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The Accrual Concept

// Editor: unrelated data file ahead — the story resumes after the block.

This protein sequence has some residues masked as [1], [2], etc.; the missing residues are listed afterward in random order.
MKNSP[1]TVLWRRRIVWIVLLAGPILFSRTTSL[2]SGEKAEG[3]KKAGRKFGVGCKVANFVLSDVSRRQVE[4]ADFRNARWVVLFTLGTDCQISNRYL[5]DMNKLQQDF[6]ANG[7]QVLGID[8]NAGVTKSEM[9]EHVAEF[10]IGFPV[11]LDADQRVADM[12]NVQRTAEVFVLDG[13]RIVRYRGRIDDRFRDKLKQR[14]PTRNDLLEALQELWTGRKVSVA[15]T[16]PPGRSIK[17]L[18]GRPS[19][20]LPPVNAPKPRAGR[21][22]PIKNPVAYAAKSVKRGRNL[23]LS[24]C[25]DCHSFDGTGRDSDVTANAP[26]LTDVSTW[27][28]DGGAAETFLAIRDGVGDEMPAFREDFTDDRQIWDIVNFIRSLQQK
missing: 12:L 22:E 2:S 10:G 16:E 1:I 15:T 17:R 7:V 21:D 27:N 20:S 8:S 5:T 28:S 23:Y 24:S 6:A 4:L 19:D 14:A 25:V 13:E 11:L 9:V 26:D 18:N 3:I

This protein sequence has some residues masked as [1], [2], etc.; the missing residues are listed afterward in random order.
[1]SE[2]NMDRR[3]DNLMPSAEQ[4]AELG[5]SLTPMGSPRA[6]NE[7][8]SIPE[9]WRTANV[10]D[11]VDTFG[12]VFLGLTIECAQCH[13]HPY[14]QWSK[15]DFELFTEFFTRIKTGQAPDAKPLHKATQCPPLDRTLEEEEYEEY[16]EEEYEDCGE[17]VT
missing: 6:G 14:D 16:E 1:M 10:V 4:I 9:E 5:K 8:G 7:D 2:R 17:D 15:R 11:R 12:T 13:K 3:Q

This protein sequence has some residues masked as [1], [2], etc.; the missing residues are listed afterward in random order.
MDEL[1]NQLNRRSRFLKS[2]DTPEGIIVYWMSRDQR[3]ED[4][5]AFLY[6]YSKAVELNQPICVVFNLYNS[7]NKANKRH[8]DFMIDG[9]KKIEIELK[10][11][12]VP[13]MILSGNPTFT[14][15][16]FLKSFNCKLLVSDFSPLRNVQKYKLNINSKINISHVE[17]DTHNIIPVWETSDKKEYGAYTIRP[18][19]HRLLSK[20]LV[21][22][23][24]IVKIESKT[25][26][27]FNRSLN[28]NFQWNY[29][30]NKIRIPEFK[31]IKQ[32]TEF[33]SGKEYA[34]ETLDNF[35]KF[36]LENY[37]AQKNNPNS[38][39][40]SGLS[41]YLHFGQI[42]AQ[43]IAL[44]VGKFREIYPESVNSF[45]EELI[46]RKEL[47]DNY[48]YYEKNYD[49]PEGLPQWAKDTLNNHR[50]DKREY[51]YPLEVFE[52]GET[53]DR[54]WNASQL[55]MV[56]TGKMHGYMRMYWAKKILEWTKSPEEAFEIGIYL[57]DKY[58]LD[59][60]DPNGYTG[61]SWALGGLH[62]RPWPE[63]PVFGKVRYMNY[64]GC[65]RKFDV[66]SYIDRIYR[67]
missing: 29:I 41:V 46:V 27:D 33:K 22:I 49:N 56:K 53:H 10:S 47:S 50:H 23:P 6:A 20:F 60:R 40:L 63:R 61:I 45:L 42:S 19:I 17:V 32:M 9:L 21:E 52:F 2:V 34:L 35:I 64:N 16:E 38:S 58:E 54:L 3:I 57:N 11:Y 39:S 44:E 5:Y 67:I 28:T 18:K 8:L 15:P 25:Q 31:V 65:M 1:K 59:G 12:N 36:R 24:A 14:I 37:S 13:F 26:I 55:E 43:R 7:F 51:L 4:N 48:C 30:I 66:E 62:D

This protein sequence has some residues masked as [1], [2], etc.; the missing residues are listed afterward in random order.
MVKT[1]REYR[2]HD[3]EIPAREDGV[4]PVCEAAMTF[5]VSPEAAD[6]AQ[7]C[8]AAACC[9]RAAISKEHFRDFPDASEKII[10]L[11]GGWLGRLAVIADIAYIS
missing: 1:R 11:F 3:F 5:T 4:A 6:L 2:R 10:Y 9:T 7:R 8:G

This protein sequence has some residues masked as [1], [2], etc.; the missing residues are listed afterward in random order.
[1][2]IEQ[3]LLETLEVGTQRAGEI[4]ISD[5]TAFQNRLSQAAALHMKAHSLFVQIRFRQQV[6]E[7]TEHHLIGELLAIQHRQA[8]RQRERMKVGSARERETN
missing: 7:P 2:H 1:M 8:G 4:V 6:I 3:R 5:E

Accrual concept applies equally to revenues and expenses. In accrual basis of accounting revenue is recognized when it is realized (refer to realization concept), that is, when sale is complete or services are rendered and it is immaterial whether the cash is received or not. Similarly, expenses are recognized in the accounting period in which they assist in earning the revenues, irrespective of the cash paid for them. Recognition of revenues and expenses for income determination, therefore, does not depend upon the time when cash is actually received for revenues or paid for expenses. The increases in cash may merely be offset by a decrease in some other asset. The essence of the accrual principle is that a mere promise on the part of a customer to pay money in future is considered revenue. Similarly, a promise on the part of the business entity to make payment in future can be considered as an expense. In addition, not all cash receipts are considered as revenues and not all payments in cash are considered expenses. Income (excess of revenue over expenses) is associated with the changes in owner’s equity and that it is not necessarily related to changes in cash. Example of each cash payments which are not expenses, included purchase of a machine for cash (an increase in one asset and machine and decrease in asset cash), the payment of creditors (a decrease in liability) and so on. “ It is thus clear that the accrual concept makes the distinction between the receipts of cash and the right to receive cash and the payment of cash and the legal obligation to pay cash, because in practice there is usually no coincidence in time between cash movements and legal obligations to which they relate.” The justification for the accrual concept is that earning of revenue and consumption of a resource (expenses) can be accurately related to specific time periods. The drawbacks include: (i) the apportion of expenses to different time periods is a time consuming process and (ii) financial statements become more complex for the layman who may find it difficult to understand the difference between the actual receipts of cash and the right to receive the cash and also the actual payments and the obligation to pay.

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